The GM Story – General Motors

The history of GM, the world’s largest automobile manufacturer, began in 1908. The company was founded by William Durant in 1902. Astute businessman that he was, Durant realized that the future lay in automobiles. and not in carriages. Initially, the company was founded as a holding company for Buick. In the latter part of the year, the company acquired Oldsmobile, followed by possession of Cadillac, Oakland, and Elmore the following year.

Many of the auto companies were in dire straits during the difficult years of the early 20th century. The stock market panic of 1907 put many small businesses in financial trouble. Many of these companies operated on the credit of various bankers. This was a golden opportunity for Durant, who proceeded to buy smaller automakers and companies that made auto parts and accessories. In 1908 these various companies were merged into a single unit, thus creating the new GM entity. This marked the exciting beginning of the true GM story.

William Durant was a flamboyant businessman whose curious mix of genius and overreach led GM to its heights and into financial trouble. In 1910, bankers were forced to step in to prevent GM’s financial collapse, and Durant was ousted from the company he had founded. But by 1911, the company had advanced enough in the international market that the General Motors Export Company was established to handle sales outside the US and Canada.

Durant was able to use another company he formed, Chevrolet, to return to power at GM during 1915, and GM’s history from 1915 to 1920 is one of success. During this time, the Cadillac was extremely successful. In 1918, GM bought the operating assets of Chevrolet Motors. But, soon the United States was hit with an energy recession and in 1920, Durant again found himself out of business.

During the financial boom of the 1920s, the GM story practically shone with success. Car sales hit the 4.5 million mark, and the auto industry now had three giants: GM, Ford, and Chrysler. GM now had a brilliant engineer turned industrialist at its helm. Alfred Sloan, later hailed for his marketing genius, had slowly worked his way up the ranks at GM. His marketing genius breathed new life into GM, which was beginning to be eclipsed by Ford.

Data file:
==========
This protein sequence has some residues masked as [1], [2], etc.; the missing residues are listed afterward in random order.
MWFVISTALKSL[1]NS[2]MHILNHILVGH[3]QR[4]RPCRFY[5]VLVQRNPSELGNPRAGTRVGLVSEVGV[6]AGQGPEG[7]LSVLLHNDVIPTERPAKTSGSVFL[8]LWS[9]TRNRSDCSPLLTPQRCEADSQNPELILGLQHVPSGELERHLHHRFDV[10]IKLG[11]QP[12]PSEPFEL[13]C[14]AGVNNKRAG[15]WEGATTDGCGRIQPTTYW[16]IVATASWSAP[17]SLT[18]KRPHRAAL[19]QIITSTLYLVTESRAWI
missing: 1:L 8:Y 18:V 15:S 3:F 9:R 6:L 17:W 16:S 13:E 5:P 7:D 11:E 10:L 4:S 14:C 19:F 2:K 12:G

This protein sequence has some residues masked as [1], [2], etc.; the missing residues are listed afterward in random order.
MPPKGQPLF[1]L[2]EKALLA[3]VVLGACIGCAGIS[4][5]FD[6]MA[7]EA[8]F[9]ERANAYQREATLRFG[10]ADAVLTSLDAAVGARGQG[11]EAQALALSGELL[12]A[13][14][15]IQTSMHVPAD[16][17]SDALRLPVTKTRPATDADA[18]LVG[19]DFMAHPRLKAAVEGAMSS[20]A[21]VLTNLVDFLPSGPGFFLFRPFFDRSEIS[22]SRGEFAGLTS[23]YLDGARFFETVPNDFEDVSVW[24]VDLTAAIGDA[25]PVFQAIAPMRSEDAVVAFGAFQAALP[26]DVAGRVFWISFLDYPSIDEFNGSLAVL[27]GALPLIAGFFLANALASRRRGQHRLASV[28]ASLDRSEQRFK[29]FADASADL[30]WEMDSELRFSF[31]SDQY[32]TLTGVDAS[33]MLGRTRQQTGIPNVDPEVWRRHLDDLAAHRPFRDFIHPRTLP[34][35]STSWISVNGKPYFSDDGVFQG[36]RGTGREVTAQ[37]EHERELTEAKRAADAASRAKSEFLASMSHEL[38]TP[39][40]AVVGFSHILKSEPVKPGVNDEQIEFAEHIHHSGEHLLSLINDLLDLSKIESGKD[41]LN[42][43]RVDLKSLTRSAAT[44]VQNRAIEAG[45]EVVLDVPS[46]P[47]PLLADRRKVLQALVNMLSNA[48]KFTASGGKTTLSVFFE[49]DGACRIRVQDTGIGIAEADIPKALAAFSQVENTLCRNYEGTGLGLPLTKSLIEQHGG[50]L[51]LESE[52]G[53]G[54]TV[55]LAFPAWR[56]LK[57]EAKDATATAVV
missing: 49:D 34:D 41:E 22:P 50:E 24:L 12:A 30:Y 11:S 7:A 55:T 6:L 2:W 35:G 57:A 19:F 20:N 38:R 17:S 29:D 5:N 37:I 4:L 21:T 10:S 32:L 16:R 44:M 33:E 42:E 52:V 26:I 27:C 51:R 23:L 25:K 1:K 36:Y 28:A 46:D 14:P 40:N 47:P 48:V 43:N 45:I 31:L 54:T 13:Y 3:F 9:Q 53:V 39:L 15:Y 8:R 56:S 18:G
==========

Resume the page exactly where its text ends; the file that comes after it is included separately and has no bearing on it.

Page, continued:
Ford’s philosophy of giving the public the best value for money offered little variety. But Sloan and GM were interested in giving the public more than just a black box. Stylish colors, features and comfort became the company’s new motto. GM also made a groundbreaking offer: the public could now buy a car on credit. GM’s five brands – Pontiac, Cadillac, Buick, Oldsmobile and Chevrolet began to change each year with the focus being primarily on appearance and styling. This strategy paid big dividends. Ford was pushed into the back seat again by GM.

The great Wall Street Crash of 1929 abruptly ended all GM expansion plans for the time being. GM shares fell pretty badly. But, in the early 1930s, GM rallied and bought the Yellow Coach bus company. In 1930, GM bought the Electro-Motive Corporation, the builder of internal combustion engine wagons. The next 20 years saw GM-powered diesel locomotives running on American railroads. December 31, 1955 is another milestone in GM history. GM became the first company to earn more than $1 billion in a year.

There was a time in GM’s history when it was the largest corporation in the US GM’s history also shows that there was a time when GM was the world’s largest employer. But of late, GM has been beset by financial problems. In November 2005, GM posted a $4 billion loss and laid off some 30,000 employees. 12 plants were closed.

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